Endometriosis is a painful gynaecological condition that affects many women across Australia and beyond. Caused by endometrial tissue (womb lining) growing outside of the uterus, endometriosis can cause a range of symptoms, which can range from mild to severe. Find out how you can spot the signs of endometriosis and get the treatment you need.
What Causes Endometriosis?
Doctors are not sure what causes endometrial tissue to start growing outside the womb. This growth can occur in many parts of the body, including the vagina, cervix, bladder, bowel and vulva. Although these growths are not cancerous, they can cause a lot of unpleasant symptoms. The location of the extra tissue can determine the types of symptoms you have.
What Are the Symptoms of Endometriosis?
The most common symptom of endometriosis is painful periods. Although most women have some discomfort during their menstrual period, severe pain should always be checked out by a doctor. If your period pain stops you from going to work or cannot be controlled with over-the-counter pain medications, you need to see a gynaecologist.
Other symptoms of endometriosis include pain during sex, irregular vaginal bleeding and back pain. If endometrial tissue grows on the bowel, it can also cause digestive issues, such as constipation or diarrhoea. For this reason, endometriosis is sometimes misdiagnosed as irritable bowel syndrome (IBS). If your digestive problems are linked to your menstrual cycle rather than to your diet, ask your doctor whether endometriosis could be the cause.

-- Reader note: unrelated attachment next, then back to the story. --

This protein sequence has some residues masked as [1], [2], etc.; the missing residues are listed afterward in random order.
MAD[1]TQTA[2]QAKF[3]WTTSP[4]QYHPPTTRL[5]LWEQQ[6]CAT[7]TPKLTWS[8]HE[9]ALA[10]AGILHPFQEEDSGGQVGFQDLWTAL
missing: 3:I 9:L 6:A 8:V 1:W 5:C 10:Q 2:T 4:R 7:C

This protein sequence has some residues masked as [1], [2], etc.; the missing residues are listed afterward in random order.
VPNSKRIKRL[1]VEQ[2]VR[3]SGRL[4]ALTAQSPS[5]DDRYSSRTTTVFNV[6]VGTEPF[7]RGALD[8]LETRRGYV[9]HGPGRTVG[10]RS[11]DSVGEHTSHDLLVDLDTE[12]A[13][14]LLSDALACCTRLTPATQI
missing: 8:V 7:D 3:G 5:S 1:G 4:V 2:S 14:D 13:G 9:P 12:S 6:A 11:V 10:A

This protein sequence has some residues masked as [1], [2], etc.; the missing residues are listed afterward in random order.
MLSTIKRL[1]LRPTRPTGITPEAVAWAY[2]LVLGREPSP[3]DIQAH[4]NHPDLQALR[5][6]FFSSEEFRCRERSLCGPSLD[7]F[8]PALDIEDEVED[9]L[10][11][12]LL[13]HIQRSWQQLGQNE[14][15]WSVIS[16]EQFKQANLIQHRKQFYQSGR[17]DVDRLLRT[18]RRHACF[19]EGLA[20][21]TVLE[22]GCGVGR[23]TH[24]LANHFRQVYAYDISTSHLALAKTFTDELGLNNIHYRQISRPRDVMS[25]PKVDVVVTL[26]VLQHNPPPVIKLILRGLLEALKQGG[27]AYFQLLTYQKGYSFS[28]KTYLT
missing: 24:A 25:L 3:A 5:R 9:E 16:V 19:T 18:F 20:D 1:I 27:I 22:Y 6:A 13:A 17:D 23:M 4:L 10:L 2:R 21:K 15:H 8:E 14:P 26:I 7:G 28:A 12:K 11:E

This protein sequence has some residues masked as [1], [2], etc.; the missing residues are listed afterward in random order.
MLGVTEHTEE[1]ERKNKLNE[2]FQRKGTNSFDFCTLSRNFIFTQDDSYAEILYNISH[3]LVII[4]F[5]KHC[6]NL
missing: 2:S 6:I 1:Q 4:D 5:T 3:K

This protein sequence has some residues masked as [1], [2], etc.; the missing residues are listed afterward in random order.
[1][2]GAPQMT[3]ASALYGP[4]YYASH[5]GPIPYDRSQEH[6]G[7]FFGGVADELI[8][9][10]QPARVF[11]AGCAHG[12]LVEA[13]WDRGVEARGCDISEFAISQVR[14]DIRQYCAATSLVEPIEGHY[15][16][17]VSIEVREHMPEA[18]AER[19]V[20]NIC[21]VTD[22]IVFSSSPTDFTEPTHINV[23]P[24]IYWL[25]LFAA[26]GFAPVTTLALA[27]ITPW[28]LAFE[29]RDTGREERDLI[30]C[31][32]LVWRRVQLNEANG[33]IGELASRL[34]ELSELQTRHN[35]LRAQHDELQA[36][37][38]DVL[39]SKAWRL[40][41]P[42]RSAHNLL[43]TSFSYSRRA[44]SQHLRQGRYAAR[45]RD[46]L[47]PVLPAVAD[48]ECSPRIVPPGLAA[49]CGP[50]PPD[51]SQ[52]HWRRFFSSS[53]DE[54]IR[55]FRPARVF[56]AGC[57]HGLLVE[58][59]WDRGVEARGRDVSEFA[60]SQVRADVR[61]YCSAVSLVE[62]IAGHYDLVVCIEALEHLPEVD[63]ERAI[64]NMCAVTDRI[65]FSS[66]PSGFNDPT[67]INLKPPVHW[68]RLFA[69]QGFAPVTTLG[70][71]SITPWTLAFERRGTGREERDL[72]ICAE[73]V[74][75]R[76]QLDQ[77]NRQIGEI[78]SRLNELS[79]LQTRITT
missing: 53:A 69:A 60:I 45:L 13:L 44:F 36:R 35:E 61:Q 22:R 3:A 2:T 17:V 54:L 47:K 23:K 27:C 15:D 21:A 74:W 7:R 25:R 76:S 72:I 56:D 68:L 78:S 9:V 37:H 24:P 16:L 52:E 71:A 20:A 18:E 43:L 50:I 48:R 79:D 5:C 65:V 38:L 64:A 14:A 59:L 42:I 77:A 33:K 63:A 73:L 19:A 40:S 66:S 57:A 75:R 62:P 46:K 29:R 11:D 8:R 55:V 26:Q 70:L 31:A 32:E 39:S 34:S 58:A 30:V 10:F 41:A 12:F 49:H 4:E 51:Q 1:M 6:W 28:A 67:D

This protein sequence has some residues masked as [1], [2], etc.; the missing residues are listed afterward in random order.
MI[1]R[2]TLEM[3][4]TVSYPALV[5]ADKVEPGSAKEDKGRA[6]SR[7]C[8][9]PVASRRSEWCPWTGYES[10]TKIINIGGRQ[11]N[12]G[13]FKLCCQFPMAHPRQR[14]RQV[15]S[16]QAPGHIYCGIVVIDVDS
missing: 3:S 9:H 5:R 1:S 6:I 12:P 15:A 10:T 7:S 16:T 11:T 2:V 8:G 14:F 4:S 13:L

How Do Gynaecologists Diagnose Endometriosis?
One of the first tests doctors use to look for endometriosis is a pelvic exam. By palpating the vagina and lower abdomen, doctors can feel for endometrial growth or cysts. Other tests for endometriosis include ultrasound and MRI (magnetic resonance imaging) scans. These scans take pictures of the inside of your pelvis, which can show abnormal endometrial growth.
Sometimes a laparoscopy is needed to confirm endometriosis. This procedure is a minor surgery that involves sampling tissue from the uterus and surrounding area to check for endometriosis.
What Is the Treatment for Endometriosis?
Hormonal birth control is the first treatment for endometriosis. The hormones in the contraceptive pill, ring, implant, patch or intra-uterine device (IUD) reduce the growth of endometrial tissue, which can help to bring symptoms under control.
Other treatment options include hormone-blocking medications and surgery to remove excess endometrial tissue. You will need to work with your gynaecologist to find a treatment that is right for you.